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You cannot tell me what to do

To the editor;

To the editor;

As I get older, I remember past events and past observations. I think that some of the lessons apply to the present: for me, my children, and others. But I am never certain.

I remember nearly 65 years ago, rowing across Deer Lake in Burnaby with my friend Jim sitting at the transom smoking a cigarette. We were about 14 or 15-years-old. Halfway across the lake I asked Jim why he smoked. He told me that he smoked because his father had told him not to. I did not reply verbally, but I thought then that it was the stupidest of reasons for doing anything – and now I see similarities to this in certain present behaviours of the public.

Decades later, I was watching a documentary discussing the eventual inclusion of airbags in motor vehicles, that seems also to have application to some of our present circumstance. Seat belts began to be introduced in vehicles in the late 1950s, and had become commonplace by the late 1960s. They were introduced as a means to reduce severe injury and death in motor vehicle collisions. But it seems this had limited effect on the public as many did not wear them even when available.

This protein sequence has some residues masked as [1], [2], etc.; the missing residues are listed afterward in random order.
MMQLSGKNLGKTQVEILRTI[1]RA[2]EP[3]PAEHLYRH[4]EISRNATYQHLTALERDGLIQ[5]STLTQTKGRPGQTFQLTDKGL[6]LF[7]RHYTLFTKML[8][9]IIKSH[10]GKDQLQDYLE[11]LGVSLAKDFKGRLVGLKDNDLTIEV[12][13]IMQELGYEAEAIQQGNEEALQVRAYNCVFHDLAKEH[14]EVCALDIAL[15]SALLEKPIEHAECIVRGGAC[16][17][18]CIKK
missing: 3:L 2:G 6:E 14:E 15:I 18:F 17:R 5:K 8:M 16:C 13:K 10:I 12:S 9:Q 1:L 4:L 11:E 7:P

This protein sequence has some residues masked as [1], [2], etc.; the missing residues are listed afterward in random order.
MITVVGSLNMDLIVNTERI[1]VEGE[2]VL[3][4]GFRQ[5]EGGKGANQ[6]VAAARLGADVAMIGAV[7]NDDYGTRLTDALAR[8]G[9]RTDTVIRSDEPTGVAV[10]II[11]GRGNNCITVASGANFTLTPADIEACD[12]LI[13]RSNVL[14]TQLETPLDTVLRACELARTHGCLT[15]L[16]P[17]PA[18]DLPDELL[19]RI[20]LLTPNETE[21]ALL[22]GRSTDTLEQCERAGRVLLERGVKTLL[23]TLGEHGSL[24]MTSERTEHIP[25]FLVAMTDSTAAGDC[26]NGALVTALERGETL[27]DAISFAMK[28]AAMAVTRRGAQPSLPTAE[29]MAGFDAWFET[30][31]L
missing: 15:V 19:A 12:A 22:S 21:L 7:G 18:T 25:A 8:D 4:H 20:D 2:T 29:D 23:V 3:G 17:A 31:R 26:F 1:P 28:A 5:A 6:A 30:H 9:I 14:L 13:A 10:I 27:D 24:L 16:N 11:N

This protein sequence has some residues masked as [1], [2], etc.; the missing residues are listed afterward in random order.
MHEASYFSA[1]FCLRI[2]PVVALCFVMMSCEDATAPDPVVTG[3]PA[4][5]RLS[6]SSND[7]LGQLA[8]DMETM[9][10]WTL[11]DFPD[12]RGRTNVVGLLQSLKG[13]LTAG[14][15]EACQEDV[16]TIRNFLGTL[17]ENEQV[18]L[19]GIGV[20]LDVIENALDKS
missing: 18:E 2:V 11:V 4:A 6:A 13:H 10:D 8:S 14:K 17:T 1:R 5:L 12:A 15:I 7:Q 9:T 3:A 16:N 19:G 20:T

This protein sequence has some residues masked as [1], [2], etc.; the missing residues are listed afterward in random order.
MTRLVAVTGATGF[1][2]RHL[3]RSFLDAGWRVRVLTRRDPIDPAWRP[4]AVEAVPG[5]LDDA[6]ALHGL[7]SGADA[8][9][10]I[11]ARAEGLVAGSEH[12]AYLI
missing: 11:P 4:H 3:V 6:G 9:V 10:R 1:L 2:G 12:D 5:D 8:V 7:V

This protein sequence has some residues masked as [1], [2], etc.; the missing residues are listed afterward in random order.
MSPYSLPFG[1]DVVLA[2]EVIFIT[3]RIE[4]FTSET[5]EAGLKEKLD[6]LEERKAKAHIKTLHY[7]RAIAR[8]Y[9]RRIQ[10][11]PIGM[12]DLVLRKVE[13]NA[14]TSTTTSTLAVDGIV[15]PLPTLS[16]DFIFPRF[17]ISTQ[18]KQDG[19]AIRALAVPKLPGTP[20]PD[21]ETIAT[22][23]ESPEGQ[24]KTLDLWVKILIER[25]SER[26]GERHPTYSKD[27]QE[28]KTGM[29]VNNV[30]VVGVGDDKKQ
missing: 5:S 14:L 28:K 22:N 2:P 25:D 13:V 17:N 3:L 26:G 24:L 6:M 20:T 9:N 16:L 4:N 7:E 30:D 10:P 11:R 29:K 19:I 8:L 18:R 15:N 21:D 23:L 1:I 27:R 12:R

To encourage use of seat belts, laws began to be passed in the 1980s making the wearing of seat belts compulsory. These laws had the reverse effect. Some challenged the laws in court, while others cut the seat belts out of their vehicles. The carnage on the highways remained unabated.

Engineers continued to try to find ways of keeping the public, including myself (who at that point was being a perversely stubborn moron), alive in a collision.

The solution was the addition of passively activated air bags (now in all vehicles) which would protect me regardless of how perverse I was being.

In the former “You cannot tell me what not to do”, and in the latter “You cannot tell me what to do”: regardless of the benefits in either case. I think that there are some lessons here that can be applied to the present. But then maybe not. Maybe I am just getting old and seeing things.

Glenn Andrews

Barriere, B.C.


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